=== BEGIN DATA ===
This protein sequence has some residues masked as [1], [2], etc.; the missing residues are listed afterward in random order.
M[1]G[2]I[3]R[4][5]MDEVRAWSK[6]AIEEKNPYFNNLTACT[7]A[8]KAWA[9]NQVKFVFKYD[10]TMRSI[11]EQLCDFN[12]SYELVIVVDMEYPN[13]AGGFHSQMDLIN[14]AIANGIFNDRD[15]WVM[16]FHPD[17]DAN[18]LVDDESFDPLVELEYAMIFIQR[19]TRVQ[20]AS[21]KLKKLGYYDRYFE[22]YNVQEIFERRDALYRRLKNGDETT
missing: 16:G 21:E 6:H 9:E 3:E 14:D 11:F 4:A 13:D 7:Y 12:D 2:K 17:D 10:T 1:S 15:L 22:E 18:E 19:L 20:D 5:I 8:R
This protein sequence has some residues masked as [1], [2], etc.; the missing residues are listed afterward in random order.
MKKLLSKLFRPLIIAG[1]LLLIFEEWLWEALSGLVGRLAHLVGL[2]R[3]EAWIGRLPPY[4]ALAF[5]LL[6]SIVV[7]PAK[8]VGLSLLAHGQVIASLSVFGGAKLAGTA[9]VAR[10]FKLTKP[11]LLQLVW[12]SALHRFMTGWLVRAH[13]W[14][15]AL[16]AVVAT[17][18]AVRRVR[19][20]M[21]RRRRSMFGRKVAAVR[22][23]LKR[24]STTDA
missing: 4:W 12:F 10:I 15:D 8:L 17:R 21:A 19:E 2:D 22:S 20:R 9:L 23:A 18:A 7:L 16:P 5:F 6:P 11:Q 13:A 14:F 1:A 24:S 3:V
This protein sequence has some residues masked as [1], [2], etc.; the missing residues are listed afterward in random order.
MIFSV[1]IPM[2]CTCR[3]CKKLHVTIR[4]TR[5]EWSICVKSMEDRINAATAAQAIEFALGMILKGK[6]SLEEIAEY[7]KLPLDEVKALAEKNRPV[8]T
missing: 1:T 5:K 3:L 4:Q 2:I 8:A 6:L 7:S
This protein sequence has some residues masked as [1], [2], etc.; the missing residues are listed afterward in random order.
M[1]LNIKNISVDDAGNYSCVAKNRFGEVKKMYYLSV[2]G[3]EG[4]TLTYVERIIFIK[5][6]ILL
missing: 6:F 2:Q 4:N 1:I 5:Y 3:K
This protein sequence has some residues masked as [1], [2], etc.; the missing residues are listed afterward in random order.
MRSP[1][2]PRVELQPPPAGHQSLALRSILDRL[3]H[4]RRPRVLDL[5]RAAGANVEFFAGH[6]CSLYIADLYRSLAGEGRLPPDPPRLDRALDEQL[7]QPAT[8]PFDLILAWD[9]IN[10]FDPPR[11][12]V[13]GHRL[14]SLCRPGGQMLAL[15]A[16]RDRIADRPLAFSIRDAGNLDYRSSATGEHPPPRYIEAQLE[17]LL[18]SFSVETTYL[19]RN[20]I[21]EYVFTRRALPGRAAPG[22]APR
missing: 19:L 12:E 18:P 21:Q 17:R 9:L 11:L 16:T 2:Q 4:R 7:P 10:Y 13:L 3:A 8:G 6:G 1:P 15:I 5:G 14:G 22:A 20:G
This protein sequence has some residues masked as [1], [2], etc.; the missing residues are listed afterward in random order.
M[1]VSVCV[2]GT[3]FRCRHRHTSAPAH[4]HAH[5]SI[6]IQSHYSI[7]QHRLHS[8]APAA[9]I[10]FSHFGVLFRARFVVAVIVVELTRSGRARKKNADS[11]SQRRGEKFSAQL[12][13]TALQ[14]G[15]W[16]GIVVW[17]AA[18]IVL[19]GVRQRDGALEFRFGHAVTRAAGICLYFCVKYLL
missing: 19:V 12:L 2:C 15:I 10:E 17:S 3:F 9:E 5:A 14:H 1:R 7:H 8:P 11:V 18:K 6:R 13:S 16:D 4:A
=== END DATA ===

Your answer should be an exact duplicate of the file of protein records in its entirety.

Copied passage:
This protein sequence has some residues masked as [1], [2], etc.; the missing residues are listed afterward in random order.
M[1]G[2]I[3]R[4][5]MDEVRAWSK[6]AIEEKNPYFNNLTACT[7]A[8]KAWA[9]NQVKFVFKYD[10]TMRSI[11]EQLCDFN[12]SYELVIVVDMEYPN[13]AGGFHSQMDLIN[14]AIANGIFNDRD[15]WVM[16]FHPD[17]DAN[18]LVDDESFDPLVELEYAMIFIQR[19]TRVQ[20]AS[21]KLKKLGYYDRYFE[22]YNVQEIFERRDALYRRLKNGDETT
missing: 16:G 21:E 6:H 9:E 3:E 14:D 11:F 4:A 13:D 7:Y 12:D 2:K 17:D 10:T 1:S 15:L 22:E 18:E 19:L 20:D 5:I 8:R
This protein sequence has some residues masked as [1], [2], etc.; the missing residues are listed afterward in random order.
MKKLLSKLFRPLIIAG[1]LLLIFEEWLWEALSGLVGRLAHLVGL[2]R[3]EAWIGRLPPY[4]ALAF[5]LL[6]SIVV[7]PAK[8]VGLSLLAHGQVIASLSVFGGAKLAGTA[9]VAR[10]FKLTKP[11]LLQLVW[12]SALHRFMTGWLVRAH[13]W[14][15]AL[16]AVVAT[17][18]AVRRVR[19][20]M[21]RRRRSMFGRKVAAVR[22][23]LKR[24]STTDA
missing: 4:W 12:F 10:I 15:D 8:L 17:R 21:A 19:E 2:D 22:S 20:R 9:L 23:A 18:A 7:L 16:P 5:F 6:P 11:Q 13:A 14:F 1:A 24:S 3:V
This protein sequence has some residues masked as [1], [2], etc.; the missing residues are listed afterward in random order.
MIFSV[1]IPM[2]CTCR[3]CKKLHVTIR[4]TR[5]EWSICVKSMEDRINAATAAQAIEFALGMILKGK[6]SLEEIAEY[7]KLPLDEVKALAEKNRPV[8]T
missing: 1:T 5:K 3:L 4:Q 2:I 8:A 6:L 7:S
This protein sequence has some residues masked as [1], [2], etc.; the missing residues are listed afterward in random order.
M[1]LNIKNISVDDAGNYSCVAKNRFGEVKKMYYLSV[2]G[3]EG[4]TLTYVERIIFIK[5][6]ILL
missing: 6:F 2:Q 4:N 1:I 5:Y 3:K
This protein sequence has some residues masked as [1], [2], etc.; the missing residues are listed afterward in random order.
MRSP[1][2]PRVELQPPPAGHQSLALRSILDRL[3]H[4]RRPRVLDL[5]RAAGANVEFFAGH[6]CSLYIADLYRSLAGEGRLPPDPPRLDRALDEQL[7]QPAT[8]PFDLILAWD[9]IN[10]FDPPR[11][12]V[13]GHRL[14]SLCRPGGQMLAL[15]A[16]RDRIADRPLAFSIRDAGNLDYRSSATGEHPPPRYIEAQLE[17]LL[18]SFSVETTYL[19]RN[20]I[21]EYVFTRRALPGRAAPG[22]APR
missing: 19:L 12:E 18:P 21:Q 17:R 9:L 11:L 16:T 2:Q 4:R 7:P 10:Y 13:L 3:A 8:G 6:G 1:P 15:I 5:G 14:G 22:A 20:G
This protein sequence has some residues masked as [1], [2], etc.; the missing residues are listed afterward in random order.
M[1]VSVCV[2]GT[3]FRCRHRHTSAPAH[4]HAH[5]SI[6]IQSHYSI[7]QHRLHS[8]APAA[9]I[10]FSHFGVLFRARFVVAVIVVELTRSGRARKKNADS[11]SQRRGEKFSAQL[12][13]TALQ[14]G[15]W[16]GIVVW[17]AA[18]IVL[19]GVRQRDGALEFRFGHAVTRAAGICLYFCVKYLL
missing: 19:V 12:L 2:C 15:I 10:E 17:S 3:F 9:E 5:A 14:H 1:R 7:H 8:P 11:V 18:K 6:R 13:S 16:D 4:A